Upon the kindness of the Daily Chronicle and Enterprise we were at once offered the use of their type and presses, which evidences the kindly feelings that always exist between the Commonwealth and its contemporaries. Dr. Lee Arterbury, the hustling real estate man of Addition fame, has kindly given us one of his handsomely appointed offices for temporary use, where we can be found until we can remove into our old home.
Hon. J. L. Gillespie, senior editor and State Land Commissioner of Mississippi, arrived in Greenwood Sunday evening last to estimate the loss caused by the fire. He returned to Jackson Tuesday morning, but was again called to the city Wednesday by a meeting of the insurance adjusters.
So soon as the improvements can be made and we can remove into our new home, we will be better fitted than ever to give our readers a live newspaper and to turn out even classier stationery than ever before.
From The Commonwealth, January 21, 1910
The Daily Commonwealth will on September 1st 1920, move into its large building, No. 209 West Market Street, now occupied by the H. D. Walker Auto Company, where more commodious quarters will be afforded in handling the different departments of our newspaper and job printing business.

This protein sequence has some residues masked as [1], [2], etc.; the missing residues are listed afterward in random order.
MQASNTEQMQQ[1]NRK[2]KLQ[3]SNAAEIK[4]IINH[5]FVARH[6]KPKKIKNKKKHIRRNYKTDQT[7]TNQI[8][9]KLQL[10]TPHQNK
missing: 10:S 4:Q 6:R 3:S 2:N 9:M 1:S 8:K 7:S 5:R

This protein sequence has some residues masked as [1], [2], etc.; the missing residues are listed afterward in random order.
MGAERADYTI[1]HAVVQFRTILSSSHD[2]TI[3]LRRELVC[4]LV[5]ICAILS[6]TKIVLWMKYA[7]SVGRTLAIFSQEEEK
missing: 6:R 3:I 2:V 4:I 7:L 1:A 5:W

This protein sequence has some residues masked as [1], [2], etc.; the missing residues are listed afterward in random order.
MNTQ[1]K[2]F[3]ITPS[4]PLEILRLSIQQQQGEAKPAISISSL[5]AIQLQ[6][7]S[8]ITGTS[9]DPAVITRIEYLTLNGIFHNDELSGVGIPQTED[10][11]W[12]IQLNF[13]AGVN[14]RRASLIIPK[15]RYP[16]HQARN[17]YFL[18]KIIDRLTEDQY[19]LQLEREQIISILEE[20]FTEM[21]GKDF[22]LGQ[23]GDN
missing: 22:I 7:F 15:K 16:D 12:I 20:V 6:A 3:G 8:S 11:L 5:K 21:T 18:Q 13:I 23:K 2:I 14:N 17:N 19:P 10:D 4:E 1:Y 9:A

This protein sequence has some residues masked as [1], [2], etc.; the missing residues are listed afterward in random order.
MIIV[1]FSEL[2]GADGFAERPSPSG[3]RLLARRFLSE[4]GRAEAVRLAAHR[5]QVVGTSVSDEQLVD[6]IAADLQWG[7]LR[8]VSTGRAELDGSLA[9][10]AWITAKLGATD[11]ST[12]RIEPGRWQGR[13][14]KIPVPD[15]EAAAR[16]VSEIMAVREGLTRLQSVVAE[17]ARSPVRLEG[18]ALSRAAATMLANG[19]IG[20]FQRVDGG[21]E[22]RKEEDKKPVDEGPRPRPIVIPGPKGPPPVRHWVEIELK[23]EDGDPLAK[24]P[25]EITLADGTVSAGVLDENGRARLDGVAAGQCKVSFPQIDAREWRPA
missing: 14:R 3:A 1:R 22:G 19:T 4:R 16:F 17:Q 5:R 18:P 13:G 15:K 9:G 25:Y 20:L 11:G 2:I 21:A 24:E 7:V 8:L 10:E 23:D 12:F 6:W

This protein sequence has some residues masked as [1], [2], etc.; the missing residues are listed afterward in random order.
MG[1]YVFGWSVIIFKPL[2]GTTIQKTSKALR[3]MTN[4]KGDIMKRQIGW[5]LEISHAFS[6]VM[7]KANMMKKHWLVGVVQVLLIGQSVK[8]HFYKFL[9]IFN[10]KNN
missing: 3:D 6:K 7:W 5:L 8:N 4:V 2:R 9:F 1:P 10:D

The new home of the paper is 30x100 feet, giving ample room in which to furnish our patrons a larger and better newspaper and give proper attention to all classes of job printing.
The necessary additional machinery will be added to our present plant to make it one of the most up-to-date printing establishments in the State, and in the meantime we shall continue to give the public the best service possible in our limited quarters until we move into our larger building, Sept. 1st, when the service will be much improved.
The entire present Commonwealth Building has been leased for a term of years to The Delta Insurance & Realty Agency, and that progressive company will move into same on Sept. 1st.
Mr. Shelby S. Steele, President of the Agency, will have the building, upstairs and down, thoroughly remodeled and furnished throughout in a manner that will make it one of the most modern and up-to- date insurance and realty offices in Mississippi.
From The Commonwealth, April 28, 1920